The most common penalties are for filing late or paying taxes late.
Filing late: If you do not file your return by the due date (including extensions), you may have to pay a failure-to-file penalty. The penalty is usually 5 percent for each month or part of a month that a return is late, but not more than 25 percent. The penalty is based on the tax not paid by the due date (without regard to extensions).
If you file your return more than 60 days after the due date, the minimum penalty is $100 or, if less, 100 percent of the tax on your return.
Paying tax late: You will have to pay a failure-to-pay penalty of ½ of 1 percent (0.5 percent) of your unpaid taxes for each month, or part of a month, after the due date that the tax is not paid. This penalty does not apply during the automatic six-month extension of time to file period if you paid at least 90 percent of your actual tax liability on or before the original due date of your return and pay the balance when you file the return.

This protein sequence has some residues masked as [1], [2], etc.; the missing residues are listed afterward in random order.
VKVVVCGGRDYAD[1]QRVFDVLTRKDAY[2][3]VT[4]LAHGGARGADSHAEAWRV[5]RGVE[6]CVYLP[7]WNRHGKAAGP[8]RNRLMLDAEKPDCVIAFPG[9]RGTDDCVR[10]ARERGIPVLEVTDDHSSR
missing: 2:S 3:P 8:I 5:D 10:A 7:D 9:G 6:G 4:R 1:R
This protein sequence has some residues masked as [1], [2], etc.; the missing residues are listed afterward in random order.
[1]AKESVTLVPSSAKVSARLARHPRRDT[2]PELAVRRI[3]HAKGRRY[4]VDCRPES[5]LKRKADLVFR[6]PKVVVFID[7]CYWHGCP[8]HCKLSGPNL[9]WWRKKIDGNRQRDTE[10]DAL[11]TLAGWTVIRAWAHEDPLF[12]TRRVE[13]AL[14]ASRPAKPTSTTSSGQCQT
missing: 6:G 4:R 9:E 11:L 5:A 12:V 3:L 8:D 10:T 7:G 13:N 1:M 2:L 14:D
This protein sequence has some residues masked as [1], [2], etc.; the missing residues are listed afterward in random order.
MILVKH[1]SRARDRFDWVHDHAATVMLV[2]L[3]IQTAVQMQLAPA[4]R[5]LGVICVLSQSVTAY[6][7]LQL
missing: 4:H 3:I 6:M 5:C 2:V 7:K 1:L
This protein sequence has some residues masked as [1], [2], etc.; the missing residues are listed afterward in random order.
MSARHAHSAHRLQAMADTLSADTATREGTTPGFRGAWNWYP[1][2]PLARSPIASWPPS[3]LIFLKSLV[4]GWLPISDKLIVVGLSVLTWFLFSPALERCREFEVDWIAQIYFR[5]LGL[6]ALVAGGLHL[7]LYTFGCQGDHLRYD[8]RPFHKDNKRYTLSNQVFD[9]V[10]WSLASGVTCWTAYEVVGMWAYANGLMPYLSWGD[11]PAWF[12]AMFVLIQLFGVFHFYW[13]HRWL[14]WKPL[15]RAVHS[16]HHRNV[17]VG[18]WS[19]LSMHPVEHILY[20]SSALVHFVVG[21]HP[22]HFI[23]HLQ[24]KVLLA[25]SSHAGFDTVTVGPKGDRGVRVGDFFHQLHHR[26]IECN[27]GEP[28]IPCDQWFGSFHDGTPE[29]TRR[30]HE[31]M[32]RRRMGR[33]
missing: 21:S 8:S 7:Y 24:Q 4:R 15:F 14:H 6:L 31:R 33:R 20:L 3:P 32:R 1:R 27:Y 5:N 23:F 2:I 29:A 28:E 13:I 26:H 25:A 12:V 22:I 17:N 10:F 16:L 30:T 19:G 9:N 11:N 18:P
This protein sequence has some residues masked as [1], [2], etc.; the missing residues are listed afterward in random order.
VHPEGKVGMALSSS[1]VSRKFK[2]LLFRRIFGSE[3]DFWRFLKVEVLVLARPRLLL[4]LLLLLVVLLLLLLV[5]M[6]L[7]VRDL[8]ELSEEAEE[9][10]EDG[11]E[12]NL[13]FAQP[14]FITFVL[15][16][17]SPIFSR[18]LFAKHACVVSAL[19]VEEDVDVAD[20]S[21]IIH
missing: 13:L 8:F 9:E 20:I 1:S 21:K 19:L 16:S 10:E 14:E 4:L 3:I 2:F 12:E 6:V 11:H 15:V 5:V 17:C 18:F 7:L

The failure-to-pay penalty rate increases to a full 1 percent per month for any tax that remains unpaid the day after a demand for immediate payment is issued, or 10 days after notice of intent to levy certain assets is issued.
For taxpayers who filed on time, the failure-to-pay penalty rate is reduced to ¼ of 1 percent (0.25 percent) per month during any month in which the taxpayer has a valid installment agreement in force.
Combined penalties: For any month both the penalty for filing late and the penalty for paying late apply, the penalty for filing late is reduced by the penalty for paying late for that month, unless the minimum penalty for filing late is charged.
Accuracy Related Penalties
The two most common accuracy related penalties are the “substantial understatement” penalty and the “negligence or disregard of the rules or regulations” penalty. These penalties are calculated as a flat 20 percent of the net understatement of tax.